Why Take the Time to Read Your Work Out Loud?

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On July 11, I was a featured speaker at True Theatre. True Theatre is a Cincinnati storytelling event, where everyday people tell true stories about their lives to a general audience.

Each evening has a specific theme—independence was last week's theme—and I told a story about traveling to Thailand on my own, and getting stuck.

To prepare for this spoken word event, I had to spend time, at first, reading the story out loud, then memorizing and rehearsing it.

Aside from the lessons I learned about storytelling (to come in another post), I learned the value of reading a piece out loud.

Now, up until this point, I was probably like most of you. I've seen the advice to "read your work out loud" many, many times. I didn't practice this technique (except for poetry), and found it irrelevant, unhelpful, uncomfortable, and time consuming. Who cares how something sounds when read aloud, unless it was meant to be heard?

But for important short stories or essays, I'll be using this technique. Why?

  1. It quickly reveals what sentences or sections I don't care about or believe in. Sometimes when we write, we create filler. We don't think deeply about what we're saying. We include throwaway lines. Reading something out loud has an unusual way of bringing this to your attention. You suddenly don't have your heart in what you're saying. Especially for short pieces, you should care about delivering every line. If you have the desire to skip over parts, or leave something out, then you should edit it out.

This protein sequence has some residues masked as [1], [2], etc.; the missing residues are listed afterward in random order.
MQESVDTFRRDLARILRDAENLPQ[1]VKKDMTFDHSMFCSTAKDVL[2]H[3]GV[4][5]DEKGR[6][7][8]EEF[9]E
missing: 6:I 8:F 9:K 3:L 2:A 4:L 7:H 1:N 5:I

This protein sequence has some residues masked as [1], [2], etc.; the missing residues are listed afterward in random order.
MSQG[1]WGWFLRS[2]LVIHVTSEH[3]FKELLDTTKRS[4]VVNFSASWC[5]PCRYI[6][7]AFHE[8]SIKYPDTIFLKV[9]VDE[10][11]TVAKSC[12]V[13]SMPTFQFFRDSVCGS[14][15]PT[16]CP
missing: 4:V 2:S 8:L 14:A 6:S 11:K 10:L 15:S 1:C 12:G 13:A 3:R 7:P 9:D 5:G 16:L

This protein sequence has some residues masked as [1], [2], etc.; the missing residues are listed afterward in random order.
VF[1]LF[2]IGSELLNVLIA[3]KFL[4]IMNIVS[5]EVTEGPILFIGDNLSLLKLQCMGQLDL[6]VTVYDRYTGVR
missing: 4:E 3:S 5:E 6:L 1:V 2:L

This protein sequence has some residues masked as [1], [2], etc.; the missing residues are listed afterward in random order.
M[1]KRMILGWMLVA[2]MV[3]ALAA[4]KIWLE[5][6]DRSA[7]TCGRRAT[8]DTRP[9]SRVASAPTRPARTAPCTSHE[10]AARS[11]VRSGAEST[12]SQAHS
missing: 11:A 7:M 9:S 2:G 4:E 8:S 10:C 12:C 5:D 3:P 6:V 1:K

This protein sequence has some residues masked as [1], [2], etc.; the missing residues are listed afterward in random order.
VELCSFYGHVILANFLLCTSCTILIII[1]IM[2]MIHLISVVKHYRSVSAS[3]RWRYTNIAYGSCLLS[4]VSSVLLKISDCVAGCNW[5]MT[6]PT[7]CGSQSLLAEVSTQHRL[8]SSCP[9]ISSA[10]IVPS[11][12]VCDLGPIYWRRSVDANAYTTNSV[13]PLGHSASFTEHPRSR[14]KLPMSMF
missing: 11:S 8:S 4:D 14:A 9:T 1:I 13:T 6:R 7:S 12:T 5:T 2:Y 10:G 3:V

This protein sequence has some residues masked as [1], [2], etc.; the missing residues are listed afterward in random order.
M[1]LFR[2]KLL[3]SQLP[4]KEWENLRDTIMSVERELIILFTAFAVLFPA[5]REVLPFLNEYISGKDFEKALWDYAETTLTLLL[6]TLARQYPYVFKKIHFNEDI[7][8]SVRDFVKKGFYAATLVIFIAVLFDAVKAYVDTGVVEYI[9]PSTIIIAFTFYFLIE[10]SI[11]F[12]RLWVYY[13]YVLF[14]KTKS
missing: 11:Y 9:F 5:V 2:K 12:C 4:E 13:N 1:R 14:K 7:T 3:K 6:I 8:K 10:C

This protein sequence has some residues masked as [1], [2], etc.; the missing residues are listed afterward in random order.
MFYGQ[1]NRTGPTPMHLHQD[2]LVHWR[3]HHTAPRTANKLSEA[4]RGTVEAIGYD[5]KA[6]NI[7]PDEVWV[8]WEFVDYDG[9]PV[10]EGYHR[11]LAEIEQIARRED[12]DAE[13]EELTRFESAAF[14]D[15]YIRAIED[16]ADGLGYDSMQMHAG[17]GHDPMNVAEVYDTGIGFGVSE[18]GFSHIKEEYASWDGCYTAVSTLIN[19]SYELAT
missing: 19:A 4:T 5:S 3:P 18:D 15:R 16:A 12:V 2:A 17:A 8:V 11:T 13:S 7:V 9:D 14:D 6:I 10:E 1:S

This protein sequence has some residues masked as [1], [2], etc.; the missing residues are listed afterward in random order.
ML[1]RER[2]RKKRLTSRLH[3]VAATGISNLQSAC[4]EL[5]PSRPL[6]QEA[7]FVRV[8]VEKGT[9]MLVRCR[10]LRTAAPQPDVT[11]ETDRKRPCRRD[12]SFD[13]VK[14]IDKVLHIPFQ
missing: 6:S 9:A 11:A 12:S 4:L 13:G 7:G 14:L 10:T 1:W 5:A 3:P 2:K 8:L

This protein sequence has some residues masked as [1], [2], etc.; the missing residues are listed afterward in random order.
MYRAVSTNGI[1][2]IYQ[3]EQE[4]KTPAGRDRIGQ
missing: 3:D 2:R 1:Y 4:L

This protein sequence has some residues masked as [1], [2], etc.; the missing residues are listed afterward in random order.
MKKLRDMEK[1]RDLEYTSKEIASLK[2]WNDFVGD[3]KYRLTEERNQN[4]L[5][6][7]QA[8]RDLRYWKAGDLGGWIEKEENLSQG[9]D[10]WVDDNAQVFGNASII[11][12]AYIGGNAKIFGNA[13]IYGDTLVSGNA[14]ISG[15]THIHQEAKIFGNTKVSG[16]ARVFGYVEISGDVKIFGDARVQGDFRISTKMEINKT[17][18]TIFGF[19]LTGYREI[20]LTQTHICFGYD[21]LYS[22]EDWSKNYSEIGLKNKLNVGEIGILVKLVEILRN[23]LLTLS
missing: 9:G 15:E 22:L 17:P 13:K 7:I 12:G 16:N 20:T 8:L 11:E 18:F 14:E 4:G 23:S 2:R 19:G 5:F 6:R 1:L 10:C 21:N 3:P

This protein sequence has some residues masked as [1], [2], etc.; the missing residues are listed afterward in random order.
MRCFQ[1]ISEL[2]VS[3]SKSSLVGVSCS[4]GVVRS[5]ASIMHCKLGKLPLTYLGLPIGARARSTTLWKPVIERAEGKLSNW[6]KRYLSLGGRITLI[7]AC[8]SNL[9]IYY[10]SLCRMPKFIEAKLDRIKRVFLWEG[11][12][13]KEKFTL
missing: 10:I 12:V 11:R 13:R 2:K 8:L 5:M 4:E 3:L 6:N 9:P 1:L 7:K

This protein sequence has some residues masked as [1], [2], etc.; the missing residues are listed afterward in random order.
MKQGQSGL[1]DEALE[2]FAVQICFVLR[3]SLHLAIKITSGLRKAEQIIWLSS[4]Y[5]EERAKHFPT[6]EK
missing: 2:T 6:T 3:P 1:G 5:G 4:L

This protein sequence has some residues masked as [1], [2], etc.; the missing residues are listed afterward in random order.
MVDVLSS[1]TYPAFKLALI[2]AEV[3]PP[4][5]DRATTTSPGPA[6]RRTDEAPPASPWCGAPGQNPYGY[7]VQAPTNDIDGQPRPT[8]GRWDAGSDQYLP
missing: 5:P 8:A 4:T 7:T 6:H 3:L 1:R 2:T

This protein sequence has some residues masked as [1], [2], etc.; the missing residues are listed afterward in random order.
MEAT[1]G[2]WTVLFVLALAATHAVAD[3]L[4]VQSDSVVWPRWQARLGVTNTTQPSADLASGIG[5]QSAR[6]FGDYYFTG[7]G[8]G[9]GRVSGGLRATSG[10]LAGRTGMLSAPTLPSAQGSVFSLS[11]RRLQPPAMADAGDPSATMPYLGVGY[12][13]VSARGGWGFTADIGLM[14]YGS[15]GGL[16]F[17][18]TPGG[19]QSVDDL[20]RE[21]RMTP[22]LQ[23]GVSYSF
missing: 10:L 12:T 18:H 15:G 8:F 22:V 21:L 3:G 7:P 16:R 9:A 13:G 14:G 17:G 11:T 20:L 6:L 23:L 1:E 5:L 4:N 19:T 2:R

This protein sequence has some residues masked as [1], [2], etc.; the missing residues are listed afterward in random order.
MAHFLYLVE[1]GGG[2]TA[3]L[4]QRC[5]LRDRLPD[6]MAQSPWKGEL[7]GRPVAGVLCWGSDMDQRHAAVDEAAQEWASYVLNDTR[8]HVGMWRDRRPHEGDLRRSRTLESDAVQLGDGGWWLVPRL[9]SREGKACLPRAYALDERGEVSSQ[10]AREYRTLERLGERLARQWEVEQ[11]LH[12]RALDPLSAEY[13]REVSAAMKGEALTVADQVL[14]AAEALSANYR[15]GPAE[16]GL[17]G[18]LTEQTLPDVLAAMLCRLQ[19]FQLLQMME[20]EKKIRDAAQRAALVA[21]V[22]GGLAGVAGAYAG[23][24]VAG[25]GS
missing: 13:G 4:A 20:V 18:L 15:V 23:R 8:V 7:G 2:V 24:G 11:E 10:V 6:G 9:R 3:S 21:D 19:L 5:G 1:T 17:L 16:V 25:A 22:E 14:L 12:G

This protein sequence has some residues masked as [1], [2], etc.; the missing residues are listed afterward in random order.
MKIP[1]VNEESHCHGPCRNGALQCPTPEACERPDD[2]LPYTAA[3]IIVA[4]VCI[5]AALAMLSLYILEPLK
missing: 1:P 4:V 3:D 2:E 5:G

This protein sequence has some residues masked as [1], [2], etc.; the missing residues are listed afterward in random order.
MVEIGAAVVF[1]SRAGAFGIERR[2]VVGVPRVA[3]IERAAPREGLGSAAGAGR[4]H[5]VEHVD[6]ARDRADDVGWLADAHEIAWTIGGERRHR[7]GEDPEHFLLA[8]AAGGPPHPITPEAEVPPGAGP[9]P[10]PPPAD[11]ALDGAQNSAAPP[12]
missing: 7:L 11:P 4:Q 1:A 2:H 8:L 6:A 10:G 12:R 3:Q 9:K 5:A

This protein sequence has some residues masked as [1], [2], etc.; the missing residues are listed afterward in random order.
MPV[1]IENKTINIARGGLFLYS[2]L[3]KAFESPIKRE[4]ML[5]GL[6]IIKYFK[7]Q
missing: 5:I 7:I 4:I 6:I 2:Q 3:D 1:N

2. It emphasizes boring or dead description. It was easier, when reading aloud, to realize how the description needed to be relevant to the point at hand, by either helping with characterization, or helping move the story forward.
  3. It helps develop perspective and voice. Listening to yourself—whether in the moment or recorded—more closely identifies the writing to YOU, and you start to think more carefully about whether the events, details, and intricacies of the story reflect YOUR perspective. (Sometimes we write in an "objective" mind, or with a stale and soulless approach.) Reading aloud helps you think more about how this is YOUR story, and that it's YOU who uniquely decides what story you want to tell.

I'm not sure yet whether this technique would be as appropriate or effective for a book-length work. I hope you'll offer your thoughts in the comments.

(And, if you live near Cincinnati, I encourage you to check out True Theatre for wonderful storytelling.)

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